There is a growing school of economists who believe in confiscatory taxes on the wealthy with redistribution to middle class citizens as well as the poor will stimulate the economy through consumer spending.  There are people who think we should eat crickets because the money spent on meat could be used to end hunger and less CO2 would be generated.  A Nobel prize winning economist tells us making more than $75,000 per year will not make you any happier.  He won the prize for some other work which is very signifiant if you know anything about economics.  None the less economics is the study of how people behave.  It's a social science subject to manipulation by those who are trying to justify a certain social result.

One last bit.  I believe Nikon is bringing out products like the 200-500 and f/1.8 primes to keep full frame DSLR photography relevant to a wider audience, not just those with deep pockets or incurable NAS.
Title: Re: What is a Stop Worth, and the Meaning of Life
Post by: elsa hoffmann on November 22, 2015, 05:49:03
Interesting post Ron.
Title: Re: What is a Stop Worth, and the Meaning of Life
Post by: Bjørn Rørslett on November 22, 2015, 08:27:47
Expensive gear rarely, if ever, determine the photographic quality of the resulting images. Some people burn a lot of money before realising this fact, and some never learn at all. Photography is no different to other walks of life in this respect.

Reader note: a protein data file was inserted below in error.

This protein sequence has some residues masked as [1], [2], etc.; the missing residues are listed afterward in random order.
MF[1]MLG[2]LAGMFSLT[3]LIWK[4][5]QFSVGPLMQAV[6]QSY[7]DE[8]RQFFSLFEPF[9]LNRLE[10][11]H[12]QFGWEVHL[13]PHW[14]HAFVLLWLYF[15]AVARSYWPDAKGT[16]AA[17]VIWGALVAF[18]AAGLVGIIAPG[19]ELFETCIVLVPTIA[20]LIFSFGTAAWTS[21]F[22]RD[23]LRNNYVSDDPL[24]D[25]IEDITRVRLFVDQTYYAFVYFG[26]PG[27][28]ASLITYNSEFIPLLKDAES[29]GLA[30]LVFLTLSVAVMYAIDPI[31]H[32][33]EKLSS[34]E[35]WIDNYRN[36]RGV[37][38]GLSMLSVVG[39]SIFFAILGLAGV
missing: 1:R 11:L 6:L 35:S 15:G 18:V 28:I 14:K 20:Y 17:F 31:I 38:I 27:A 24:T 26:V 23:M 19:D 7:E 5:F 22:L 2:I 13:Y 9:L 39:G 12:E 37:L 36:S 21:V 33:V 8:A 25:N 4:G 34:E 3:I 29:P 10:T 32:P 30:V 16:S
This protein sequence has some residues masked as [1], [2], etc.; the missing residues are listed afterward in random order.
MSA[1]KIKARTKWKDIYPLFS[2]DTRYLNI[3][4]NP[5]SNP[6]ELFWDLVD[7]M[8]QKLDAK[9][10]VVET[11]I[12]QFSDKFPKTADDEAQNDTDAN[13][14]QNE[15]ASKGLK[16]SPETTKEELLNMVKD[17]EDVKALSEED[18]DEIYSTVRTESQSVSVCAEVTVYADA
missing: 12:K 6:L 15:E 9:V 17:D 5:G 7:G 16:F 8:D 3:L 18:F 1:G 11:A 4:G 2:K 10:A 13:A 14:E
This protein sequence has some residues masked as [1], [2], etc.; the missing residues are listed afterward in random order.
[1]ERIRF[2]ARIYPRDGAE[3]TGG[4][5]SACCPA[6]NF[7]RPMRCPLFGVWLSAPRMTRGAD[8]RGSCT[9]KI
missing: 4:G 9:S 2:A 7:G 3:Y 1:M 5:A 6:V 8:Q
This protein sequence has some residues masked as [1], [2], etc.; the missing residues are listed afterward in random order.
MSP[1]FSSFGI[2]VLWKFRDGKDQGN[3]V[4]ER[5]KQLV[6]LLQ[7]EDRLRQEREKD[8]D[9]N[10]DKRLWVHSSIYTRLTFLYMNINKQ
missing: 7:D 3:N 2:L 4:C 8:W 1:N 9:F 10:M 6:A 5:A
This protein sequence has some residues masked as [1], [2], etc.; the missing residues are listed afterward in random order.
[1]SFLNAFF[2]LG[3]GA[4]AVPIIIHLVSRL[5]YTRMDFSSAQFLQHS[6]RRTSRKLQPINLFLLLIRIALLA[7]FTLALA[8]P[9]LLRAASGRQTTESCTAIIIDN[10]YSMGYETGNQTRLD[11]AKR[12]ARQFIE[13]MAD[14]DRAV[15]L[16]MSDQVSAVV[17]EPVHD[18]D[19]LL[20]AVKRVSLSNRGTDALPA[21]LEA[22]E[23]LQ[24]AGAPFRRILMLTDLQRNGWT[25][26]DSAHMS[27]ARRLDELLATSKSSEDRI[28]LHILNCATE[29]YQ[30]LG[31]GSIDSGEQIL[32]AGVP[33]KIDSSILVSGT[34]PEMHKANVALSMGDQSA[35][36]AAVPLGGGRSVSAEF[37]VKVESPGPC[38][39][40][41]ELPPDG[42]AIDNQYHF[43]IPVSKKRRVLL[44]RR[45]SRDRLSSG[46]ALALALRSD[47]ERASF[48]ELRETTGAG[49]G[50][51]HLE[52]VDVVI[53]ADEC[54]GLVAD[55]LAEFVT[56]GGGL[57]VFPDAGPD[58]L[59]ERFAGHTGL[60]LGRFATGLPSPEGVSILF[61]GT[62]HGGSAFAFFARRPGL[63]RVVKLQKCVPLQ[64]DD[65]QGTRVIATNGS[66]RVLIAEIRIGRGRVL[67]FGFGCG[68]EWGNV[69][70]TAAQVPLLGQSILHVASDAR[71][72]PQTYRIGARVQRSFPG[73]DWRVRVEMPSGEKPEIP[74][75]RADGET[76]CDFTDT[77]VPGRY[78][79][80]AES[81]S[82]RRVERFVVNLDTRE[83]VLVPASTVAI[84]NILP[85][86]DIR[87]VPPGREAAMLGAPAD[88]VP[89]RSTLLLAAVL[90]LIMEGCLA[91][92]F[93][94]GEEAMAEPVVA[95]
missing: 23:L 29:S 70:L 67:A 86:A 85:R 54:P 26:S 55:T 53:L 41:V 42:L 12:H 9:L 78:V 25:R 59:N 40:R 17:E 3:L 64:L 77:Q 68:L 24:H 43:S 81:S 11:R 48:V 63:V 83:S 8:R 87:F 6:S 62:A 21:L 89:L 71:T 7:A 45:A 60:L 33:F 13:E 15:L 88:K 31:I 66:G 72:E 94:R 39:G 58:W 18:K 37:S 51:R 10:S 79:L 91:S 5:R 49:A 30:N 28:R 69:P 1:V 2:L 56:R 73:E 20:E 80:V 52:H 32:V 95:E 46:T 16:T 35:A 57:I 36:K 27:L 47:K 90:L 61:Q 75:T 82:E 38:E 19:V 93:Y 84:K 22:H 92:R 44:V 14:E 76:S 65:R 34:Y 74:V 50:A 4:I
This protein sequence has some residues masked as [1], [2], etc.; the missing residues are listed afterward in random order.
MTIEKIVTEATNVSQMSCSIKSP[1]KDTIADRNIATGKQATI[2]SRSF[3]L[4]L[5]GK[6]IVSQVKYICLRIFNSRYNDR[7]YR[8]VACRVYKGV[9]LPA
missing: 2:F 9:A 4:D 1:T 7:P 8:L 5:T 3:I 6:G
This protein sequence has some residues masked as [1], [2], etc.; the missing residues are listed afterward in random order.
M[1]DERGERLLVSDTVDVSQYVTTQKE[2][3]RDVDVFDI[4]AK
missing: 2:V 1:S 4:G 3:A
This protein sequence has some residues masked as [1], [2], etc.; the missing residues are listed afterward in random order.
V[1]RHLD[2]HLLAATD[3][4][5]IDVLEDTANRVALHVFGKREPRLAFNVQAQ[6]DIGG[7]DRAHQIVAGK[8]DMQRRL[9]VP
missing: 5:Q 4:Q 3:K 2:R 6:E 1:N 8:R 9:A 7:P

One can make excellent deals on second-hand equipment because of these follies.
Title: Re: What is a Stop Worth, and the Meaning of Life
Post by: Hugh_3170 on November 22, 2015, 08:36:42
The late Galen Rowell often used "consumer" grade lenses for his landscape and mountainering photography.  He was a long distance runner and often ran to his favourite sites and was consious of the weight penalty of heavier "Pro" lenses, especially when he needed to be at the right place at the right time to get the best light.  His approach was to determine the two or three best stops for image quality that he was happy with and stick to them.  I feel sure that he would have been very interested in the new 200-500mm lens.  Sadly he and his wife were killed in a light plane crash.
Title: Re: What is a Stop Worth, and the Meaning of Life
Post by: elsa hoffmann on November 22, 2015, 11:29:31
The late Galen Rowell often used "consumer" grade lenses for his landscape and mountainering photography.  He was a long distance runner and often ran to his favourite sites and was consious of the weight penalty of heavier "Pro" lenses, especially when he needed to be at the right place at the right time to get the best light.  His approach was to determine the two or three best stops for image quality that he was happy with and stick to them.  I feel sure that he would have been very interested in the new 200-500mm lens.  Sadly he and his wife were killed in a light plane crash.